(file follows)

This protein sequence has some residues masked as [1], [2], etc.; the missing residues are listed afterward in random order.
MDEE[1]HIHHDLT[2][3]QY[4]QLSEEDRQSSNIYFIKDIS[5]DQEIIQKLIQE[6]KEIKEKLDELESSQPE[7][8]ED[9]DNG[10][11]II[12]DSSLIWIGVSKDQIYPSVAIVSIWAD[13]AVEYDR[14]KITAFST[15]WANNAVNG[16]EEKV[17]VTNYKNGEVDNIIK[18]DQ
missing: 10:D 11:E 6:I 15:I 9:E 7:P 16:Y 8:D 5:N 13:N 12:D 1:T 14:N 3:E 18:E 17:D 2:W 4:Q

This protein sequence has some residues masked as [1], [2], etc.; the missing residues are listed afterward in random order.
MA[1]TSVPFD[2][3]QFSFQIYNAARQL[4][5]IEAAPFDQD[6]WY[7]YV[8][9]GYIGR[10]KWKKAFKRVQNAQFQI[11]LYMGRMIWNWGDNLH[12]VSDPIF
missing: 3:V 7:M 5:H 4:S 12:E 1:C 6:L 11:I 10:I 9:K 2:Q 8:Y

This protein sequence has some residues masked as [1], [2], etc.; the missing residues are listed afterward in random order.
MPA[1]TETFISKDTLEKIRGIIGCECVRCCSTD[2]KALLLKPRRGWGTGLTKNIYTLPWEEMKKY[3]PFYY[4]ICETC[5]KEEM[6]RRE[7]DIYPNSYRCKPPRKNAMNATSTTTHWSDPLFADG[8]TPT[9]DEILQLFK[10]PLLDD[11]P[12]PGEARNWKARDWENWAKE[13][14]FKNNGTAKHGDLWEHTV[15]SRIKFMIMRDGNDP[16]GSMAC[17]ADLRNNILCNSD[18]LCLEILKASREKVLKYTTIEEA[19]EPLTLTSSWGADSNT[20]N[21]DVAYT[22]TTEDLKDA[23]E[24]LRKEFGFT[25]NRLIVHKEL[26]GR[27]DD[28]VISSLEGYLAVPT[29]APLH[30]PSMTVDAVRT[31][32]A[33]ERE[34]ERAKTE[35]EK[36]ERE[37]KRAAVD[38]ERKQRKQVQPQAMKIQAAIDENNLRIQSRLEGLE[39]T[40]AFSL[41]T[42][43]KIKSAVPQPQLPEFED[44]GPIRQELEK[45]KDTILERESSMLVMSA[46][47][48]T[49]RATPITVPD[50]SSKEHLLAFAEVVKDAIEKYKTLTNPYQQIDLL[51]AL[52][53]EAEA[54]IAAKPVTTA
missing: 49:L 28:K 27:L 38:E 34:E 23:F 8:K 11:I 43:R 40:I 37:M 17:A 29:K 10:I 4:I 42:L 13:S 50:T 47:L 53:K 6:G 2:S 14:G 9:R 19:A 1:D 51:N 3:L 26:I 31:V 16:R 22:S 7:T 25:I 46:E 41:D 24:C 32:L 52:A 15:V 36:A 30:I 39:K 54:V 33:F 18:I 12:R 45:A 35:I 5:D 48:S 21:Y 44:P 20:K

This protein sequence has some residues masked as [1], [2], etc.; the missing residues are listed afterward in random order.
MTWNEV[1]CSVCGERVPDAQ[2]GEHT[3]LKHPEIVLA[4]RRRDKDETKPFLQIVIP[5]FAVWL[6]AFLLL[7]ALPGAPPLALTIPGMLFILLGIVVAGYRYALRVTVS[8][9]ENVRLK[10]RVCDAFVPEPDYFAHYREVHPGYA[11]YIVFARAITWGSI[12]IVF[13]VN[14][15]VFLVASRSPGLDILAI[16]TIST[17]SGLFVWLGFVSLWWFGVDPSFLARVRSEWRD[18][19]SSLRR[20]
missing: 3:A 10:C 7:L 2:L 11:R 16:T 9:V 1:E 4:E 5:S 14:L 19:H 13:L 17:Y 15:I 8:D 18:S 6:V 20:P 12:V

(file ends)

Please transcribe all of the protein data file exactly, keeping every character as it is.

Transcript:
This protein sequence has some residues masked as [1], [2], etc.; the missing residues are listed afterward in random order.
MDEE[1]HIHHDLT[2][3]QY[4]QLSEEDRQSSNIYFIKDIS[5]DQEIIQKLIQE[6]KEIKEKLDELESSQPE[7][8]ED[9]DNG[10][11]II[12]DSSLIWIGVSKDQIYPSVAIVSIWAD[13]AVEYDR[14]KITAFST[15]WANNAVNG[16]EEKV[17]VTNYKNGEVDNIIK[18]DQ
missing: 10:D 11:E 6:I 15:I 9:E 7:P 16:Y 8:D 5:N 13:N 12:D 1:T 14:N 3:E 18:E 17:D 2:W 4:Q

This protein sequence has some residues masked as [1], [2], etc.; the missing residues are listed afterward in random order.
MA[1]TSVPFD[2][3]QFSFQIYNAARQL[4][5]IEAAPFDQD[6]WY[7]YV[8][9]GYIGR[10]KWKKAFKRVQNAQFQI[11]LYMGRMIWNWGDNLH[12]VSDPIF
missing: 3:V 7:M 5:H 4:S 12:E 1:C 6:L 11:I 10:I 9:K 2:Q 8:Y

This protein sequence has some residues masked as [1], [2], etc.; the missing residues are listed afterward in random order.
MPA[1]TETFISKDTLEKIRGIIGCECVRCCSTD[2]KALLLKPRRGWGTGLTKNIYTLPWEEMKKY[3]PFYY[4]ICETC[5]KEEM[6]RRE[7]DIYPNSYRCKPPRKNAMNATSTTTHWSDPLFADG[8]TPT[9]DEILQLFK[10]PLLDD[11]P[12]PGEARNWKARDWENWAKE[13][14]FKNNGTAKHGDLWEHTV[15]SRIKFMIMRDGNDP[16]GSMAC[17]ADLRNNILCNSD[18]LCLEILKASREKVLKYTTIEEA[19]EPLTLTSSWGADSNT[20]N[21]DVAYT[22]TTEDLKDA[23]E[24]LRKEFGFT[25]NRLIVHKEL[26]GR[27]DD[28]VISSLEGYLAVPT[29]APLH[30]PSMTVDAVRT[31][32]A[33]ERE[34]ERAKTE[35]EK[36]ERE[37]KRAAVD[38]ERKQRKQVQPQAMKIQAAIDENNLRIQSRLEGLE[39]T[40]AFSL[41]T[42][43]KIKSAVPQPQLPEFED[44]GPIRQELEK[45]KDTILERESSMLVMSA[46][47][48]T[49]RATPITVPD[50]SSKEHLLAFAEVVKDAIEKYKTLTNPYQQIDLL[51]AL[52][53]EAEA[54]IAAKPVTTA
missing: 49:L 28:K 27:L 38:E 34:E 23:F 8:K 11:I 43:R 40:I 37:M 17:A 29:K 10:I 4:I 42:L 13:S 50:T 47:L 53:K 6:G 2:S 14:G 9:R 19:A 1:D 51:N 3:L 26:I 31:V 16:R 22:S 7:T 25:I 46:E 41:D 24:C 32:L 52:A 15:V 36:A 30:I 39:K 54:V 33:F 18:I 12:R 45:A 35:I 5:D 48:S 21:Y 44:P 20:K

This protein sequence has some residues masked as [1], [2], etc.; the missing residues are listed afterward in random order.
MTWNEV[1]CSVCGERVPDAQ[2]GEHT[3]LKHPEIVLA[4]RRRDKDETKPFLQIVIP[5]FAVWL[6]AFLLL[7]ALPGAPPLALTIPGMLFILLGIVVAGYRYALRVTVS[8][9]ENVRLK[10]RVCDAFVPEPDYFAHYREVHPGYA[11]YIVFARAITWGSI[12]IVF[13]VN[14][15]VFLVASRSPGLDILAI[16]TIST[17]SGLFVWLGFVSLWWFGVDPSFLARVRSEWRD[18][19]SSLRR[20]
missing: 3:A 10:C 7:L 2:L 11:R 16:T 9:V 1:E 4:E 5:S 14:L 19:H 13:L 17:Y 15:I 8:D 18:S 6:V 20:P 12:V